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HomeWorld CupReportsUCI Track Cycling World Cup II – London – Day 2 Medals

UCI Track Cycling World Cup II – London – Day 2 Medals


Day 2 of the World Cup at the Lee Valley Velodrome concluded with the Women’s Sprint and Men’s Keirin, the Elimination races from both Omniums, the Women’s Points Race and a thrilling Men’s Madison.

The first event of the evening session was the Women’s Sprint race for 5th to 8th places. Wai Sze Lee of Hong Kong, Miriam Welte of Germany, Shuang Guo of China and Anna Meares of Australia fought it out between them with Lee crossing the line first followed by Welte, Guo and Meares.

Women’s Sprint Results (5th to 8th positions)
5 Wai Sze LEE Hong Kong
6 Miriam WELTE Germany
7 Shuang GUO MSP
8 Anna MEARES Team Jayco-Ais

Next up came the Women’s Sprint Semi-finals. Ligtlee of the Netherlands took on Vogel of Germany in heat 1. In run one, after a photo finish, Vogel was given the win. Run 2 between the pair saw Kristina Vogel take another win, moving her upwards to the Finals.
Chinas Zhong took on Voinova of Russia in heat 2. Run one saw Voinova of Russia take the win. The second race saw a repeat performance with Voinova of Russia progressing to the Gold medal final.

Women’s Sprint Semi-Finals
Kristina VOGEL Germany **
Elis LIGTLEE – Netherlands

Anastasiia VOINOVA Russia  **
Tianshi ZHONG China *


The Women’s Points Race was up next with Elinor Barker and Katie Archibald competing for Great Britain. Archibald took 5 points in the first sprint with Pavlukhina of Azerbajin getting 3, Bujak of Poland getting 2 and Cure of Australia receiving the remaining 1 point. Sprint 2 saw Cure pick up a further two points with Machacova of the Czech Republic joining Archibald in the lead with 5 points AS Bronzini picks up 3.

The third sprint saw Delzenne of France pick up 5 points as Bronzini picked up 3 putting her in the overall lead. Druyts of Belgium and Glasser of Canada picked up the remaining 2 and 1 point. Calle of Colombia and Stephens of the USA receive 20 points each for lapping the field moving the pair into a joint lead. Sprint 4 saw Pang gain5 point, Cure 3, Barker of Great Britain 2 and Glasser of Canada the remaining 1 as Cure, Glasser, Barker, Pang and Buchanan gain a lap and thus 20 points also. Cure of Australia leads with 26 points with Pang of Hong Kong in second with 25. Glasser of Canada and Barker of Great Britain were in joint third with 22 points each.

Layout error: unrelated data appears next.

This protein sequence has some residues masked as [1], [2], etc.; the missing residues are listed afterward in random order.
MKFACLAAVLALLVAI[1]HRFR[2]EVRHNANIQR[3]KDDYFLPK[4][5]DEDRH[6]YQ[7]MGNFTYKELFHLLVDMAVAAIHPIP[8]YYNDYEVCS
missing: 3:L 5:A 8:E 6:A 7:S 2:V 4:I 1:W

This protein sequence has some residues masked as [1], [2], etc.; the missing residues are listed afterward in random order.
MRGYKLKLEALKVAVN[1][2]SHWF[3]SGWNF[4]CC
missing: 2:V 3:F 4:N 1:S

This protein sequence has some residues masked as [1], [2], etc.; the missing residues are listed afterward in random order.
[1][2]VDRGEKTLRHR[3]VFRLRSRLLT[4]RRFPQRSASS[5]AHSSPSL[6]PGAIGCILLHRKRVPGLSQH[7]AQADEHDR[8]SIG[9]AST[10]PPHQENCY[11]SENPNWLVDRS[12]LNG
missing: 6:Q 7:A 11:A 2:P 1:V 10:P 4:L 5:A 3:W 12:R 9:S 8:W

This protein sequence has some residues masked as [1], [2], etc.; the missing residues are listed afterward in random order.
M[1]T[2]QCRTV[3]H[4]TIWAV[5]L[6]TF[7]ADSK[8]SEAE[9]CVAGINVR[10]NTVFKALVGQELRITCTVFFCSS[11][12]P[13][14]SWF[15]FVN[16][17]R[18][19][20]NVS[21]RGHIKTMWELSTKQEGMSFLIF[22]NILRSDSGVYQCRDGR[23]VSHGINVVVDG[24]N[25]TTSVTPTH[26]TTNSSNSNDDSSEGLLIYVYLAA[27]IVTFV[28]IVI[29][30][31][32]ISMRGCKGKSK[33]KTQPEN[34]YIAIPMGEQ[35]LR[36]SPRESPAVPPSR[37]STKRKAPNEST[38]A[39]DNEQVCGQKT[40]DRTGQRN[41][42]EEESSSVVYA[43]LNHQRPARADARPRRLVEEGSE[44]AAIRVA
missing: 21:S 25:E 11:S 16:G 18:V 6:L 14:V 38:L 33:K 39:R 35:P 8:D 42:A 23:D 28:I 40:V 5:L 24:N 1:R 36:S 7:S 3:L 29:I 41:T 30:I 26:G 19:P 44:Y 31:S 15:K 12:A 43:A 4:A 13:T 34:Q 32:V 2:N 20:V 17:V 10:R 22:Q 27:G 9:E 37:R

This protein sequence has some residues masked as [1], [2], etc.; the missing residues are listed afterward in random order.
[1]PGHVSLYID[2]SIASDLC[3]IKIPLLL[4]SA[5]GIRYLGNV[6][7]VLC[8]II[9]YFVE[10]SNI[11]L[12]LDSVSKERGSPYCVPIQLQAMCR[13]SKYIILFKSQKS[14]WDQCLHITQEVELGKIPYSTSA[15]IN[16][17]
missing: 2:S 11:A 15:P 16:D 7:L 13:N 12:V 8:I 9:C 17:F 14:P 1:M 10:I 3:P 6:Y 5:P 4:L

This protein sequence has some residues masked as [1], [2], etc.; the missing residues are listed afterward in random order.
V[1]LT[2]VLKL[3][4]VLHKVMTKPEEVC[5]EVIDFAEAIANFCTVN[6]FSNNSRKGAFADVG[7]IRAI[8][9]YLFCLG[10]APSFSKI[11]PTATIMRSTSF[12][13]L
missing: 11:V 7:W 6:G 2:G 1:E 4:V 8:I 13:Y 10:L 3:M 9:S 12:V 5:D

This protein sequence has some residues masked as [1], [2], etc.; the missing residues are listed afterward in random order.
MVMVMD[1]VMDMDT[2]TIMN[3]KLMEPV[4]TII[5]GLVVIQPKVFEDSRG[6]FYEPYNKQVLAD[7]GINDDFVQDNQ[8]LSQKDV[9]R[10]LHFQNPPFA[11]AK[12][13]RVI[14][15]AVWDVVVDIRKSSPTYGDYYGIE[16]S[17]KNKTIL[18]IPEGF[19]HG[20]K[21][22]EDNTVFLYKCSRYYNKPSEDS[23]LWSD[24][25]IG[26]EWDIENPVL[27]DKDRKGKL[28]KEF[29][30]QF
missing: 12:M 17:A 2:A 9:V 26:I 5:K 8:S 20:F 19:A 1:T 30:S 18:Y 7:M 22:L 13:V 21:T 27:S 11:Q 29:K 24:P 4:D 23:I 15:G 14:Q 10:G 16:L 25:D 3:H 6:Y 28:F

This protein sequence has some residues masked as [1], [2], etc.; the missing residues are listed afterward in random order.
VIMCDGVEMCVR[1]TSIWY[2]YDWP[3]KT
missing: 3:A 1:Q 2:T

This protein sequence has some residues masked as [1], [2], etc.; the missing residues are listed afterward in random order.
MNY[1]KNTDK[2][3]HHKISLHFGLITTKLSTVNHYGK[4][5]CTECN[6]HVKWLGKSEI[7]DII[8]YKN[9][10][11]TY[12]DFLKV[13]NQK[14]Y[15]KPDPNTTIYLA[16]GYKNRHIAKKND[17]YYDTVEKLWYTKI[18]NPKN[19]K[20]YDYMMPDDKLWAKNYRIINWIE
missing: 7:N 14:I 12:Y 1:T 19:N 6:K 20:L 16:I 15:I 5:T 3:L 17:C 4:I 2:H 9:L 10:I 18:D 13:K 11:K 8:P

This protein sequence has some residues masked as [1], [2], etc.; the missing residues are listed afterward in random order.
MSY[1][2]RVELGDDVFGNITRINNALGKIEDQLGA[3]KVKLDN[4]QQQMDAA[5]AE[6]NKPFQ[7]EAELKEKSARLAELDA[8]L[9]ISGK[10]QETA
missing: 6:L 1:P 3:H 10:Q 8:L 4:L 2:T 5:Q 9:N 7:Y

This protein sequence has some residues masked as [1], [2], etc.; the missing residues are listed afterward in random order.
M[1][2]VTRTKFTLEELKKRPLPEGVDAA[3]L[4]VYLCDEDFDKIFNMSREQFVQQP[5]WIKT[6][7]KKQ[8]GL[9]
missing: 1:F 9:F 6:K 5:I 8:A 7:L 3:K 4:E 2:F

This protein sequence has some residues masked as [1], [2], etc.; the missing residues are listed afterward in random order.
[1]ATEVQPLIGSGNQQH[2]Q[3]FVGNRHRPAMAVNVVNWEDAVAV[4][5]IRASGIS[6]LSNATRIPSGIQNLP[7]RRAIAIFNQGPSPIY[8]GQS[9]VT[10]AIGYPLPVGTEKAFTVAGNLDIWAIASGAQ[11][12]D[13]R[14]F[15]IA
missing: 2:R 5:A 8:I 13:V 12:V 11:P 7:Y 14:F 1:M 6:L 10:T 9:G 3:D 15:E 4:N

The fifth sprint saw cure gain a further 3 points extending her lead to 4 points over Pang off Hong Kong. Barker picks up another 2 points to put herself 3rd overall. Barker gains a further 3 points in the 6th spring and raises her score to 27. Cure still leads on 31 after gaining a further 2 points in sprint 6. Glaesser of Canada lies second with 28 after winning the sixth sprint. Bronzini of Italy returns to the action by winning the seventh sprint, moving her up into eighth position. Archibald gains one point in the seveneth sprint putting her on a 6 point total and in tenth overall.

Machacova of the Czech Republic gained 3 points in sprint number 7 with Kopecky of Belgium just behind her gaining 2. Amy Cure of Australia still leads on 31 points. Cure gained 3 points in the final sprint just edging out Glaesser of Canada who even after gaining 5 in the final sprint only totals at 33 points, one behind cure. Elinot Barker finishes 3rd on 27.

Women’s Points Race Results
GOLD Amy CURE Australia
BRONZE Elinor BARKER Great Britain

4 Yao PANG Hong Kong
5 Rushlee BUCHANAN New Zealand
6 Maria Luisa CALLE Colombia 
8 Giorgia BRONZINI Italy
9 Jarmila MACHACOVA Czech Republic
10 Stephanie POHL Germany


The Women’s Elimination Race as part of the Omnium was next in proceedings.  There was a crash before the first elimination as riders from Spain and Mexico go down, both re-joining the race but Aareola of Mexico suffers a puncture on her re-joining lap. After a wheel change, all riders are back in. Valente of the USA is first out with Trebaite of Lithuania, Aareola of Mexico, Ryan of Ireland and Sharakova from Belarus following soon after. Tsukagoshi of japan is next out and closely following her out of the race came Diao from Hong Kong and Somnet from Malaysia.